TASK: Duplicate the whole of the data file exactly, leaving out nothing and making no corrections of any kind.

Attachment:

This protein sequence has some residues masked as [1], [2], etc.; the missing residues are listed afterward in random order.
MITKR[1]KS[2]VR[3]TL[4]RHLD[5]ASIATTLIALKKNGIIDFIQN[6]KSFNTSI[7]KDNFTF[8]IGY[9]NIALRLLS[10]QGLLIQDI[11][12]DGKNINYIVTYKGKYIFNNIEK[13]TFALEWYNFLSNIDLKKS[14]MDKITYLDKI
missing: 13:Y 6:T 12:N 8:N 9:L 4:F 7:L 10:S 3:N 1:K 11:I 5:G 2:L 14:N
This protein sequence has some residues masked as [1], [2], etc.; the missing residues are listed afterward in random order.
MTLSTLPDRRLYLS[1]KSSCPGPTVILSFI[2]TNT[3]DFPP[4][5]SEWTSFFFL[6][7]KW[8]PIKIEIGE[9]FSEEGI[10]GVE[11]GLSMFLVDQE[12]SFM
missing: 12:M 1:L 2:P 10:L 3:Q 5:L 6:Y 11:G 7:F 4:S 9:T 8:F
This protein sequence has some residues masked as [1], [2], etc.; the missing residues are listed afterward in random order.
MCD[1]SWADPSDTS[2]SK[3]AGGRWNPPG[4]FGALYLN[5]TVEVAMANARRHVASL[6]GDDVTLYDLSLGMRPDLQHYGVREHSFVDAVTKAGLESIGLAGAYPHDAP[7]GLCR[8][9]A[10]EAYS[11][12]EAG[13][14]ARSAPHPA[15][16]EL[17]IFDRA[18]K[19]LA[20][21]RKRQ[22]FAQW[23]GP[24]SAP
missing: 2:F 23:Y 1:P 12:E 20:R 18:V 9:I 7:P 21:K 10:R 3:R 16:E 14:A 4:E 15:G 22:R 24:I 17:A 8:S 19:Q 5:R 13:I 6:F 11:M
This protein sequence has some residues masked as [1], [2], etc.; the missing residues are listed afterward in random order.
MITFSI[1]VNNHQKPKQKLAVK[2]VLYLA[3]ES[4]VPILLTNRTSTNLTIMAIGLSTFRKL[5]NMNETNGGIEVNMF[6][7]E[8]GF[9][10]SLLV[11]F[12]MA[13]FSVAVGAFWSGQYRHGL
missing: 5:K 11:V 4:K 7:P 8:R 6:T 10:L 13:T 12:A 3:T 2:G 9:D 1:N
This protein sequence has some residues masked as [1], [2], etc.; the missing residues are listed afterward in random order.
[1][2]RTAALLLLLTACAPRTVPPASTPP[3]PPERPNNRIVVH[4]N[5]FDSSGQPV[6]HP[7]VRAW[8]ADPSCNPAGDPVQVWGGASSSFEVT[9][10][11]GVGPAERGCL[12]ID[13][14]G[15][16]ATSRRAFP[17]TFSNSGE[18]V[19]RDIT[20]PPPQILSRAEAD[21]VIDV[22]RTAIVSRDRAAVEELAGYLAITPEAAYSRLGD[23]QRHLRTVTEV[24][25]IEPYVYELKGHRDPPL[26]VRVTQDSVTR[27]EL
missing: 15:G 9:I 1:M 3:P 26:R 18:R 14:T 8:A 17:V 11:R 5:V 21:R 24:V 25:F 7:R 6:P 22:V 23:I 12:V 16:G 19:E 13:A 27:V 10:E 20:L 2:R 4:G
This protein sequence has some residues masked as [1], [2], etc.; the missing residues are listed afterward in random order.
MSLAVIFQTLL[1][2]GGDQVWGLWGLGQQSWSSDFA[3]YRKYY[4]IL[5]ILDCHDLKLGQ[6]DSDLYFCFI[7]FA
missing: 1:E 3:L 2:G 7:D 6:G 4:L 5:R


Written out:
This protein sequence has some residues masked as [1], [2], etc.; the missing residues are listed afterward in random order.
MITKR[1]KS[2]VR[3]TL[4]RHLD[5]ASIATTLIALKKNGIIDFIQN[6]KSFNTSI[7]KDNFTF[8]IGY[9]NIALRLLS[10]QGLLIQDI[11][12]DGKNINYIVTYKGKYIFNNIEK[13]TFALEWYNFLSNIDLKKS[14]MDKITYLDKI
missing: 13:Y 6:T 12:N 8:N 9:L 4:F 7:L 10:S 3:N 1:K 11:I 5:G 2:L 14:N
This protein sequence has some residues masked as [1], [2], etc.; the missing residues are listed afterward in random order.
MTLSTLPDRRLYLS[1]KSSCPGPTVILSFI[2]TNT[3]DFPP[4][5]SEWTSFFFL[6][7]KW[8]PIKIEIGE[9]FSEEGI[10]GVE[11]GLSMFLVDQE[12]SFM
missing: 12:M 1:L 2:P 10:L 3:Q 5:L 6:Y 11:G 7:F 4:S 9:T 8:F
This protein sequence has some residues masked as [1], [2], etc.; the missing residues are listed afterward in random order.
MCD[1]SWADPSDTS[2]SK[3]AGGRWNPPG[4]FGALYLN[5]TVEVAMANARRHVASL[6]GDDVTLYDLSLGMRPDLQHYGVREHSFVDAVTKAGLESIGLAGAYPHDAP[7]GLCR[8][9]A[10]EAYS[11][12]EAG[13][14]ARSAPHPA[15][16]EL[17]IFDRA[18]K[19]LA[20][21]RKRQ[22]FAQW[23]GP[24]SAP
missing: 2:F 23:Y 1:P 12:E 20:R 18:V 9:I 7:P 21:K 10:R 3:R 16:E 14:A 4:E 15:G 22:R 24:I 17:A 8:S 19:Q 5:R 13:I 6:F 11:M
This protein sequence has some residues masked as [1], [2], etc.; the missing residues are listed afterward in random order.
MITFSI[1]VNNHQKPKQKLAVK[2]VLYLA[3]ES[4]VPILLTNRTSTNLTIMAIGLSTFRKL[5]NMNETNGGIEVNMF[6][7]E[8]GF[9][10]SLLV[11]F[12]MA[13]FSVAVGAFWSGQYRHGL
missing: 5:K 11:V 4:K 7:P 8:R 6:T 10:L 13:T 12:A 3:T 2:G 9:D 1:N
This protein sequence has some residues masked as [1], [2], etc.; the missing residues are listed afterward in random order.
[1][2]RTAALLLLLTACAPRTVPPASTPP[3]PPERPNNRIVVH[4]N[5]FDSSGQPV[6]HP[7]VRAW[8]ADPSCNPAGDPVQVWGGASSSFEVT[9][10][11]GVGPAERGCL[12]ID[13][14]G[15][16]ATSRRAFP[17]TFSNSGE[18]V[19]RDIT[20]PPPQILSRAEAD[21]VIDV[22]RTAIVSRDRAAVEELAGYLAITPEAAYSRLGD[23]QRHLRTVTEV[24][25]IEPYVYELKGHRDPPL[26]VRVTQDSVTR[27]EL
missing: 15:G 9:I 1:M 3:P 26:R 18:R 14:T 8:A 17:V 11:R 5:V 21:R 24:V 25:F 7:R 6:P 22:V 23:I 12:V 16:G 19:E 13:A 27:V 10:E 20:L 2:R 4:G
This protein sequence has some residues masked as [1], [2], etc.; the missing residues are listed afterward in random order.
MSLAVIFQTLL[1][2]GGDQVWGLWGLGQQSWSSDFA[3]YRKYY[4]IL[5]ILDCHDLKLGQ[6]DSDLYFCFI[7]FA
missing: 1:E 3:L 2:G 7:D 6:G 4:L 5:R